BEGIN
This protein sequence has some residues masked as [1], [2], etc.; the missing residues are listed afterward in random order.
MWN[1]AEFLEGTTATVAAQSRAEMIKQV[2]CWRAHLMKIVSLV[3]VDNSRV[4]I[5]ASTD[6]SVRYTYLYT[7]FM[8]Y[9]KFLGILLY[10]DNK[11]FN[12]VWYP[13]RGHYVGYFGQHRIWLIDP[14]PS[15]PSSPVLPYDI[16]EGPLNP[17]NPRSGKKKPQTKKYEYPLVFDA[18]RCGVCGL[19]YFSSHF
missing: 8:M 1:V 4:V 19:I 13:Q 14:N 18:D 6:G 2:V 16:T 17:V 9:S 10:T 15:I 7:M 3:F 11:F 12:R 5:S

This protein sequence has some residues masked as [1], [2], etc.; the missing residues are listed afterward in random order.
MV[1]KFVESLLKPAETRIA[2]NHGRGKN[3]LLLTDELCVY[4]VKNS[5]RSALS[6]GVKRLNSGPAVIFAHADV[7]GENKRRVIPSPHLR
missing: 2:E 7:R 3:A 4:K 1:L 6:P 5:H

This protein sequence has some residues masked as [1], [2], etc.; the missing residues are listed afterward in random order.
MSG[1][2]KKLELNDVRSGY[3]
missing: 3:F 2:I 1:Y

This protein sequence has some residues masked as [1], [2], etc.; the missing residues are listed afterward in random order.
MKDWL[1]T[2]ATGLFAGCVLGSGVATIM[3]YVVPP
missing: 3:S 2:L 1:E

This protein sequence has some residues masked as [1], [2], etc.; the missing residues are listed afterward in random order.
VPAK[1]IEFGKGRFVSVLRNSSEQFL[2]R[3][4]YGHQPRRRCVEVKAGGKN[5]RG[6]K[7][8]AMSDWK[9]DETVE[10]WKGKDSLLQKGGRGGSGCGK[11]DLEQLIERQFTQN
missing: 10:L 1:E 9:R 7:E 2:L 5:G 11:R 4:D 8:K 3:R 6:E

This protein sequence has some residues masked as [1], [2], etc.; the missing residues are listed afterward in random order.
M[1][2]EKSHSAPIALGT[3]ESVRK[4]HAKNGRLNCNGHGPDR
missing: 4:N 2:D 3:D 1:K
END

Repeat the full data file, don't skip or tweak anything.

This protein sequence has some residues masked as [1], [2], etc.; the missing residues are listed afterward in random order.
MWN[1]AEFLEGTTATVAAQSRAEMIKQV[2]CWRAHLMKIVSLV[3]VDNSRV[4]I[5]ASTD[6]SVRYTYLYT[7]FM[8]Y[9]KFLGILLY[10]DNK[11]FN[12]VWYP[13]RGHYVGYFGQHRIWLIDP[14]PS[15]PSSPVLPYDI[16]EGPLNP[17]NPRSGKKKPQTKKYEYPLVFDA[18]RCGVCGL[19]YFSSHF
missing: 8:M 1:V 4:V 19:I 13:Q 14:N 18:D 6:G 2:V 16:T 17:V 9:S 10:T 15:I 7:M 3:F 11:F 12:R 5:S

This protein sequence has some residues masked as [1], [2], etc.; the missing residues are listed afterward in random order.
MV[1]KFVESLLKPAETRIA[2]NHGRGKN[3]LLLTDELCVY[4]VKNS[5]RSALS[6]GVKRLNSGPAVIFAHADV[7]GENKRRVIPSPHLR
missing: 2:E 7:R 3:A 4:K 1:L 6:P 5:H

This protein sequence has some residues masked as [1], [2], etc.; the missing residues are listed afterward in random order.
MSG[1][2]KKLELNDVRSGY[3]
missing: 3:F 2:I 1:Y

This protein sequence has some residues masked as [1], [2], etc.; the missing residues are listed afterward in random order.
MKDWL[1]T[2]ATGLFAGCVLGSGVATIM[3]YVVPP
missing: 3:S 2:L 1:E

This protein sequence has some residues masked as [1], [2], etc.; the missing residues are listed afterward in random order.
VPAK[1]IEFGKGRFVSVLRNSSEQFL[2]R[3][4]YGHQPRRRCVEVKAGGKN[5]RG[6]K[7][8]AMSDWK[9]DETVE[10]WKGKDSLLQKGGRGGSGCGK[11]DLEQLIERQFTQN
missing: 10:L 1:E 9:R 7:E 2:L 5:G 11:R 4:D 8:K 3:R 6:E

This protein sequence has some residues masked as [1], [2], etc.; the missing residues are listed afterward in random order.
M[1][2]EKSHSAPIALGT[3]ESVRK[4]HAKNGRLNCNGHGPDR
missing: 4:N 2:D 3:D 1:K